HNW - Re: Blackwork article in progress

Frank Thallas hardcorps at
Tue Mar 20 12:44:35 PST 2001

  So far so good!


> Well, on the (not too common) occasions when I teach beginning
> blackwork, I'm fond of explaining to the students that blackwork is
> always black, except when it isn't <g>.
> The problem is, of course, that there are a number of embroidery
> styles that are at one time or another called "blackwork." Eowyn
> Amberdrake has written a very fine article disentangling them and
> explaining how each one is done -- I think she eventually lists
> something like thirteen different styles.
> Further confusing the issue is the very popular *modern* style of
> blackwork, which is usually what people start out thinking of, and
> which doesn't necessarily have the same definitions as the period
> stuff.
> That said, the way I usually explain it is this:
> 1. There are several different styles of embroidery that are
> collectively referred to as "blackwork." They are all *normally* (but
> not invariably) done in black silk on white linen in period.
> 2. The style *we* usually think of as "blackwork" is more properly
> called counted-thread double-running stitch. In period, it was
> usually done in black, but we have examples of the exact same style
> done in red, or in black *and* red for different parts of the design,
> and there's even one example worked in a lovely shade of lilac. These
> are also usually referred to as "blackwork" even though they aren't
> black.
> 3. Other common styles of blackwork that are *not* counted thread
> include embroideries worked entirely in stem stitch, in chain or
> buttonhole stitch (the ugliest piece of blackwork I've ever seen is
> done mostly in buttonhole stitch), in "speckling" (small single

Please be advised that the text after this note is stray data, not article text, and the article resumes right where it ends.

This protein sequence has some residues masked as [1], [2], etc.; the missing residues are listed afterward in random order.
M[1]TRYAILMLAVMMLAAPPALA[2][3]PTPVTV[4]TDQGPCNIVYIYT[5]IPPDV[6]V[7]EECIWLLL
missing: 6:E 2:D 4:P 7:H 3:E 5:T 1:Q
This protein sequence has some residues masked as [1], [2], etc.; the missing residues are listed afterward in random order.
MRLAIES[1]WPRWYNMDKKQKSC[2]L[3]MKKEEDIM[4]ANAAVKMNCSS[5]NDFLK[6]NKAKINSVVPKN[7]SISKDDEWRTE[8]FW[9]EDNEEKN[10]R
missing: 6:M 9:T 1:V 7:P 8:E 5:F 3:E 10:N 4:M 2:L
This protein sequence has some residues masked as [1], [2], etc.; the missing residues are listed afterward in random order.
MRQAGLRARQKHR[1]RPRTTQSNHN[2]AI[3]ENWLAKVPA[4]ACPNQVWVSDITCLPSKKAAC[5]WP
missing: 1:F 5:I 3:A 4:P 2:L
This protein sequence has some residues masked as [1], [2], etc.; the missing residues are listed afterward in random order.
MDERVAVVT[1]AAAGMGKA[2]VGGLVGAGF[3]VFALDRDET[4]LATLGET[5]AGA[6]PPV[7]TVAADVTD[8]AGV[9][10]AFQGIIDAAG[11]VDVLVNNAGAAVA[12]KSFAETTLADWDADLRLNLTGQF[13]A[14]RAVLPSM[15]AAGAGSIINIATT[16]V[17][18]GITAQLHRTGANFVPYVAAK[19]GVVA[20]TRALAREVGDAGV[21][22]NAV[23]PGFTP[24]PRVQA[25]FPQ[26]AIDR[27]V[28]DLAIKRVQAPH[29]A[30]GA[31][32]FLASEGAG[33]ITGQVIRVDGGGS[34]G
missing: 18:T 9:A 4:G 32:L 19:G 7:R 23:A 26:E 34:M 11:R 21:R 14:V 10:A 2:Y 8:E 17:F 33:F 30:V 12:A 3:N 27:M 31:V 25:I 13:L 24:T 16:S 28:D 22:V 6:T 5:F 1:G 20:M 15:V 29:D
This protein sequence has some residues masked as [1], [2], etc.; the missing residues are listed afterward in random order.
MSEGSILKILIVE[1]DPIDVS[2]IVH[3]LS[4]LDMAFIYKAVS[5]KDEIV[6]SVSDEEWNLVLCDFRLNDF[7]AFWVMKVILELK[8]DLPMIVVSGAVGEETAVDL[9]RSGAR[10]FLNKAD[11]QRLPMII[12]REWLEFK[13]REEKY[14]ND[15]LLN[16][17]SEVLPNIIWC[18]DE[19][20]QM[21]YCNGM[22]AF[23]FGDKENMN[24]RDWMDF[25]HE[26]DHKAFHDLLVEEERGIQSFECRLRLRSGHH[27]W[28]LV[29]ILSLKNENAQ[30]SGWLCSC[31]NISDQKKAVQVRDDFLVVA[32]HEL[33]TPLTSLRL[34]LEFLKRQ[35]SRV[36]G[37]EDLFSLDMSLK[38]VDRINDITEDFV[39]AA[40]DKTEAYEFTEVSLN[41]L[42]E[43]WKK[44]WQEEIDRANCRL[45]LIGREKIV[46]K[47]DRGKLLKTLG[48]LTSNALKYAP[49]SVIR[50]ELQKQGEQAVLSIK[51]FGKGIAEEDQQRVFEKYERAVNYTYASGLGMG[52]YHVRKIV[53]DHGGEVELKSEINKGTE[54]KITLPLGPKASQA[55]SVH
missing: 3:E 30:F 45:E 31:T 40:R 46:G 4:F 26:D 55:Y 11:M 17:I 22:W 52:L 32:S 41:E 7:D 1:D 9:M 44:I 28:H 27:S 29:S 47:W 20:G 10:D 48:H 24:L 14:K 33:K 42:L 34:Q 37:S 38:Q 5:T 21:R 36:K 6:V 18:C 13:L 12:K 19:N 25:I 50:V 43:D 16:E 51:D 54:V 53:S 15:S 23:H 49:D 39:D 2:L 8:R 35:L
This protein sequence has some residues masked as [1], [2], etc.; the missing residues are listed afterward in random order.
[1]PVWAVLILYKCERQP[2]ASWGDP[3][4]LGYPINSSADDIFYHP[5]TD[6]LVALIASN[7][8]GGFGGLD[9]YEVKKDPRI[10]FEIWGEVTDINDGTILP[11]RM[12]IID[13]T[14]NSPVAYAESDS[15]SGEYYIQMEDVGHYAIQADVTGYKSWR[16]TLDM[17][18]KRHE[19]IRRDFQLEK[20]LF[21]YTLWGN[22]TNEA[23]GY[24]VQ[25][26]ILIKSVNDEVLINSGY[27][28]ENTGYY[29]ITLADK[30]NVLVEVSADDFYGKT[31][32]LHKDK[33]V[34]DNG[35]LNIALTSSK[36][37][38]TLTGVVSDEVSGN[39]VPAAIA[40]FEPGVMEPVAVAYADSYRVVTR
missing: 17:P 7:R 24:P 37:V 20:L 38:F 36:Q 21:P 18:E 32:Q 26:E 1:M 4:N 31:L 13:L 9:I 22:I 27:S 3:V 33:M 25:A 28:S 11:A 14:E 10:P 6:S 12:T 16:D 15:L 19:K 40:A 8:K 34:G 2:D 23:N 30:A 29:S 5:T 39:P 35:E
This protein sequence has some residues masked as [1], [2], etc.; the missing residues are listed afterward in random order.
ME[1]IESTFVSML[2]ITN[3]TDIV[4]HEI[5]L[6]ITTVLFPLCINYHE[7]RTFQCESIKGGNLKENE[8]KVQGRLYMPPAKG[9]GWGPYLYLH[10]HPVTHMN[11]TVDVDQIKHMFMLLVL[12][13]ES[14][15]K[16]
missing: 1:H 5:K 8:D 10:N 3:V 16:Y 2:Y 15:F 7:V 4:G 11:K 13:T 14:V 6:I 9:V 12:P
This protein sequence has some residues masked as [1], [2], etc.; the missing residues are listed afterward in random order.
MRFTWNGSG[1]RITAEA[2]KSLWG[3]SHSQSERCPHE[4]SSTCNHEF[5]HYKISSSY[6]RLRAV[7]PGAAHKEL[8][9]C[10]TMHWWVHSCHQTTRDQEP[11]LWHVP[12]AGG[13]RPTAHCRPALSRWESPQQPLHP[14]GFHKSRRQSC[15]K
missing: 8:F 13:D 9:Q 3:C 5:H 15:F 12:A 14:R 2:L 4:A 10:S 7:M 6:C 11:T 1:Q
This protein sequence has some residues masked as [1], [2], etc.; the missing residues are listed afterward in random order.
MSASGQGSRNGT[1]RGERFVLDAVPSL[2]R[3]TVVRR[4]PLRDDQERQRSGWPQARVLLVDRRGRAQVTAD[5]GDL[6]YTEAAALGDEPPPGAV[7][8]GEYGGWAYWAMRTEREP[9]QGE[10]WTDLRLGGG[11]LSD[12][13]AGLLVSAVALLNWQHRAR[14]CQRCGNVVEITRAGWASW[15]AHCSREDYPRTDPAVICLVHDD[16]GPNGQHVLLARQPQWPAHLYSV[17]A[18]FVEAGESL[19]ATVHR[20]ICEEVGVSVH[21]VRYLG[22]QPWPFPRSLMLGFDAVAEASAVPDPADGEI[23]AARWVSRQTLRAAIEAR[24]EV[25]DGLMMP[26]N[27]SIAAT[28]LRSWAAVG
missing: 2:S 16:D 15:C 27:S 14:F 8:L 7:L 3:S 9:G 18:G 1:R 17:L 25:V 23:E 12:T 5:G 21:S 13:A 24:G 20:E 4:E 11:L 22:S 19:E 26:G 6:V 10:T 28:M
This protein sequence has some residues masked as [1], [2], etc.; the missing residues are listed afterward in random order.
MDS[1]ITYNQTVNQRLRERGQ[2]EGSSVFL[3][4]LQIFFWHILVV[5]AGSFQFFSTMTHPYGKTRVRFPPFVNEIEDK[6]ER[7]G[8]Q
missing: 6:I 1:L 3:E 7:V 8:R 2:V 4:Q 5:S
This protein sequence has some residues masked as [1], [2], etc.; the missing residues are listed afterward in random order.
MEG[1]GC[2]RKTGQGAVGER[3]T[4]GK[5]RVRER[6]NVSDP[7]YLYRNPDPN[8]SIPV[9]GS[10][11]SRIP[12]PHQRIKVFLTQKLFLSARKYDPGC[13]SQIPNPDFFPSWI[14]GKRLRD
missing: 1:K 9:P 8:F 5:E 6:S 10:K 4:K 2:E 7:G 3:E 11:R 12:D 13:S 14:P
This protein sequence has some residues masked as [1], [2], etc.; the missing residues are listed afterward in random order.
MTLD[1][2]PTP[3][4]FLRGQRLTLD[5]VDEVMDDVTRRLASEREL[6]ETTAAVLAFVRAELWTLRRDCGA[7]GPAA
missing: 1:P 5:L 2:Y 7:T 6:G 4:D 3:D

> stitches scattered to give the effect of shading) and in combinations
> of any or all of these. Basically, these are only called "blackwork"
> if they are all black or black with gold thread. If they are done in
> other colors they are usually called something else.
> Once I'm sure the people in the class have assimilated all *that*,
> then I go on to add that period concepts even of "counted-thread
> double running stitch" don't seem to have been as rigid as modern
> concepts. Not all such embroidery in period was actually worked by
> counting threads -- some of it was clearly done "by eye" and was not
> exact. Not all such embroidery in period was reversible; in fact,
> some of it was done in backstitch rather than double-running stitch,
> or has "skips" on the back going from one part of the design to
> another. Not all such embroidery was worked on even-weave linen,
> either -- some was worked to counted threads on fabric that clearly
> had more threads to the inch one way than the other, and in period,
> people didn't seem to think this was as vitally important as we do.
> And most important, not all period blackwork has impeccably neat
> backs!
> --
> _________________________________________________________
> O    (Lady) Christian de Holacombe
> |     Chris Laning  <CLaning at>
> +    Shire of Windy Meads  -  Davis, California
> _________________________________________________________
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